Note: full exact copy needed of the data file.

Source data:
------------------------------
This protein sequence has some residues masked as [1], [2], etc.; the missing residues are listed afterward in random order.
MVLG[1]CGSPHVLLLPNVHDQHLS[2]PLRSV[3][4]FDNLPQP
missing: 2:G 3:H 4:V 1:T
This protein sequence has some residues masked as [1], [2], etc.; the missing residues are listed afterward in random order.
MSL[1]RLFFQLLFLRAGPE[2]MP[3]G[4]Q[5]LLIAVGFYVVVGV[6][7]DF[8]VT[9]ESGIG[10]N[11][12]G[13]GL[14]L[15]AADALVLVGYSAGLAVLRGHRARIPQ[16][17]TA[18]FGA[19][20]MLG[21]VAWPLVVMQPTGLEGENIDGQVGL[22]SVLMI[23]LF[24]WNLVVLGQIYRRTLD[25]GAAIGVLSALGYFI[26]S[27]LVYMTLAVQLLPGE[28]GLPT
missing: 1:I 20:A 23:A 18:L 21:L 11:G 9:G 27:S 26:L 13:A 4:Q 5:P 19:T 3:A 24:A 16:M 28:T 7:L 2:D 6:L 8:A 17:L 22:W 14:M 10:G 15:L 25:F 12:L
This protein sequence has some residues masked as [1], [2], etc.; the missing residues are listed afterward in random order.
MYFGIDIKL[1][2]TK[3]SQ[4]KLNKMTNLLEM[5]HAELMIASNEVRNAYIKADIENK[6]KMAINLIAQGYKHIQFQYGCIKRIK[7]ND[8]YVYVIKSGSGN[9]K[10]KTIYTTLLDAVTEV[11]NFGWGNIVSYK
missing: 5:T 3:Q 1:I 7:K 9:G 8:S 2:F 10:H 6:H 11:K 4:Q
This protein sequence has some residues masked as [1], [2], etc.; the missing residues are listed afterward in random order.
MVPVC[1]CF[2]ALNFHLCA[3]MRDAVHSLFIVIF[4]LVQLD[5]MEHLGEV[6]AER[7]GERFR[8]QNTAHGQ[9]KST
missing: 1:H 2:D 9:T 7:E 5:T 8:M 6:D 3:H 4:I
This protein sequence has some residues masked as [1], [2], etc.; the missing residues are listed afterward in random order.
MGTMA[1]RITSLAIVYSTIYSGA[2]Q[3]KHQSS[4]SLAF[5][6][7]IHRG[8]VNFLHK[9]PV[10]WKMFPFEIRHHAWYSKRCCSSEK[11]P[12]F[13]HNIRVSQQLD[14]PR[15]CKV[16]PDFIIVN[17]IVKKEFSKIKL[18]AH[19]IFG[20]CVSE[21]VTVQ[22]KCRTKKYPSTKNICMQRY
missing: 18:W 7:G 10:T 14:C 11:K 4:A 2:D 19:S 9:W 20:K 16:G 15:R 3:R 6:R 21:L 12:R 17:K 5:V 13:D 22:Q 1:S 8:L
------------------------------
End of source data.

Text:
This protein sequence has some residues masked as [1], [2], etc.; the missing residues are listed afterward in random order.
MVLG[1]CGSPHVLLLPNVHDQHLS[2]PLRSV[3][4]FDNLPQP
missing: 2:G 3:H 4:V 1:T
This protein sequence has some residues masked as [1], [2], etc.; the missing residues are listed afterward in random order.
MSL[1]RLFFQLLFLRAGPE[2]MP[3]G[4]Q[5]LLIAVGFYVVVGV[6][7]DF[8]VT[9]ESGIG[10]N[11][12]G[13]GL[14]L[15]AADALVLVGYSAGLAVLRGHRARIPQ[16][17]TA[18]FGA[19][20]MLG[21]VAWPLVVMQPTGLEGENIDGQVGL[22]SVLMI[23]LF[24]WNLVVLGQIYRRTLD[25]GAAIGVLSALGYFI[26]S[27]LVYMTLAVQLLPGE[28]GLPT
missing: 1:I 20:A 23:A 18:L 21:L 11:G 9:G 27:S 26:L 13:A 4:Q 5:P 19:T 3:A 24:A 16:M 28:T 7:L 2:D 6:L 8:A 17:L 22:W 14:M 10:G 15:L 25:F 12:L
This protein sequence has some residues masked as [1], [2], etc.; the missing residues are listed afterward in random order.
MYFGIDIKL[1][2]TK[3]SQ[4]KLNKMTNLLEM[5]HAELMIASNEVRNAYIKADIENK[6]KMAINLIAQGYKHIQFQYGCIKRIK[7]ND[8]YVYVIKSGSGN[9]K[10]KTIYTTLLDAVTEV[11]NFGWGNIVSYK
missing: 5:T 3:Q 1:I 7:K 9:G 8:S 2:F 10:H 6:H 11:K 4:Q
This protein sequence has some residues masked as [1], [2], etc.; the missing residues are listed afterward in random order.
MVPVC[1]CF[2]ALNFHLCA[3]MRDAVHSLFIVIF[4]LVQLD[5]MEHLGEV[6]AER[7]GERFR[8]QNTAHGQ[9]KST
missing: 1:H 2:D 9:T 7:E 5:T 8:M 6:D 3:H 4:I
This protein sequence has some residues masked as [1], [2], etc.; the missing residues are listed afterward in random order.
MGTMA[1]RITSLAIVYSTIYSGA[2]Q[3]KHQSS[4]SLAF[5][6][7]IHRG[8]VNFLHK[9]PV[10]WKMFPFEIRHHAWYSKRCCSSEK[11]P[12]F[13]HNIRVSQQLD[14]PR[15]CKV[16]PDFIIVN[17]IVKKEFSKIKL[18]AH[19]IFG[20]CVSE[21]VTVQ[22]KCRTKKYPSTKNICMQRY
missing: 18:W 7:G 10:T 14:C 11:K 4:A 2:D 19:S 9:W 20:K 16:G 15:R 3:R 6:R 21:L 12:R 17:K 5:V 13:D 22:Q 1:S 8:L